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Book of the Month

Jeremy's Dreidel

Ellie Gellman (Author), Maria Molas (Illustrator)

At the dreidel-making workshop, Jeremy’s friends think he is molding a secret code on his clay dreidel. But he’s really making a special gift for his father, who is blind. How will he get his friends to appreciate his special dreidel? In addition to providing a positive perception of life with a disability, this story also explains the story and concepts behind Hanukkah. A postscript includes several dreidel-making projects, instructions for the game and information about the English Braille alphabet.

ISBN: 978-0-7613-7507
Publisher: Kar-Ben Publishing
Year: 2012
Age Range: 4-8

Download Discussion Questions and Extension Activities (PDF)

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Recent Book of the Month

November 2014

Shin-chi's Canoe (PDF)
Nicola I. Campbell (Author), Kim LaFave (Illustrator)

When Shi-shi-etko and Shin-chi arrive at the Indian Residential School, Shi-shi-etko reminds her younger brother that they can only use their English names and that they are not allowed to speak to each other. For Shin-chi, life becomes an endless cycle of church mass, school and work, punctuated by skimpy meals. He finds solace at the river, clutching a tiny cedar canoe, a gift from his father, and dreaming of the day when the salmon return to the river—a sign that it’s almost time to return home. This poignant story about a devastating chapter in Native American history is told at a child’s level of understanding. (Groundwood Books, 2008, Ages 6-10)

Click on Archive on the right menu for all past books of the month.

Using the Book of the Month

This collection of featured books is from our Recommended Multicultural and Anti-Bias Books for Children. Intended for educators, parents and other caregivers of early childhood and elementary aged children, these books promote respect for diversity, teach about bias and prejudice, encourage social action and reinforce themes addressed in education programs of A WORLD OF DIFFERENCE® Institute, ADL's international anti-bias education and diversity training provider. Reading the children's books listed on this site with your children and incorporating them into instruction is an excellent way to talk about these important concepts in your classroom.

Book of the Month

Each month ADL features a book related to a particular diversity or anti-bias theme. These books are reviewed by ADL staff and reflect some of the most excellent literature available on various topics. Featured books are displayed on the Book of the Month homepage.

Book Entries

Each book entry includes the book title and author, a brief annotation, ISBN, publication date, publisher, a suggested reading level, and book category(ies). The reading levels are only suggestions for adults to use when choosing books for children. Many of the books lend themselves to being read aloud to children of any age. We strongly suggest reviewing books carefully before selecting them to determine age or grade level and content.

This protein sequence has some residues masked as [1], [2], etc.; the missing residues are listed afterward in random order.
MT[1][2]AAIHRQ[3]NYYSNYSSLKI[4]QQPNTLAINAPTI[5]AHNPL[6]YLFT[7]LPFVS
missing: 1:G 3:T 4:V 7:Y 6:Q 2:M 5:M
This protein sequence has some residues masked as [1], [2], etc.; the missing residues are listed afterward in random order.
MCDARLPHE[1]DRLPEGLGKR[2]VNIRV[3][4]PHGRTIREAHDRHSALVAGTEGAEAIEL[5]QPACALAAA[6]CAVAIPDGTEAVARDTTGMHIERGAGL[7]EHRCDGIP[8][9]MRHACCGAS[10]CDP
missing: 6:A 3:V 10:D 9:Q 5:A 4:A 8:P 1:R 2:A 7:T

Key Words

Provided are key words to discuss and define with children prior to reading the book.

Discussion Questions and Activities

Each book of the month will include discussion questions and suggestions for three extension activities for educators to incorporate into classroom instruction.

Book of the Month Archive

Click on the Book of the Month Archive on the right hand side to view a list of past featured books and accompanying discussion questions and extention activities for download.

Bibliography Rationale

Books are mirrors in which children see themselves reflected. When children are represented in literature and other media, they begin to see themselves as valuable and worthy of notice. Conversely when children do not see accurate representations of themselves, they may internalize the message that they are not worthy of notice.

Just as books are mirrors for children, they are also windows to the world. This is true for all children, but it is especially true for children whose life experience is limited by homogeneous school and home environments. Reading about people in all parts of the world fosters children's understanding and respect for their own and others' cultural groups, helps them to see themselves as members of the global community and supports the lifelong process of learning about multiple perspectives and experiences.

Books can also help children develop empathy by increasing their understanding about how people around the world are both similar to and different from themselves. Research shows that there is a positive correlation between empathy development and lowered prejudicial attitudes and behaviors. Talking about and acknowledging differences does not, as some fear, lead to increased divisiveness. Research on differences shows the opposite: that acknowledging human differences creates unity. Books that illustrate the ways in which people are different from each other can play an important role in promoting understanding and respect.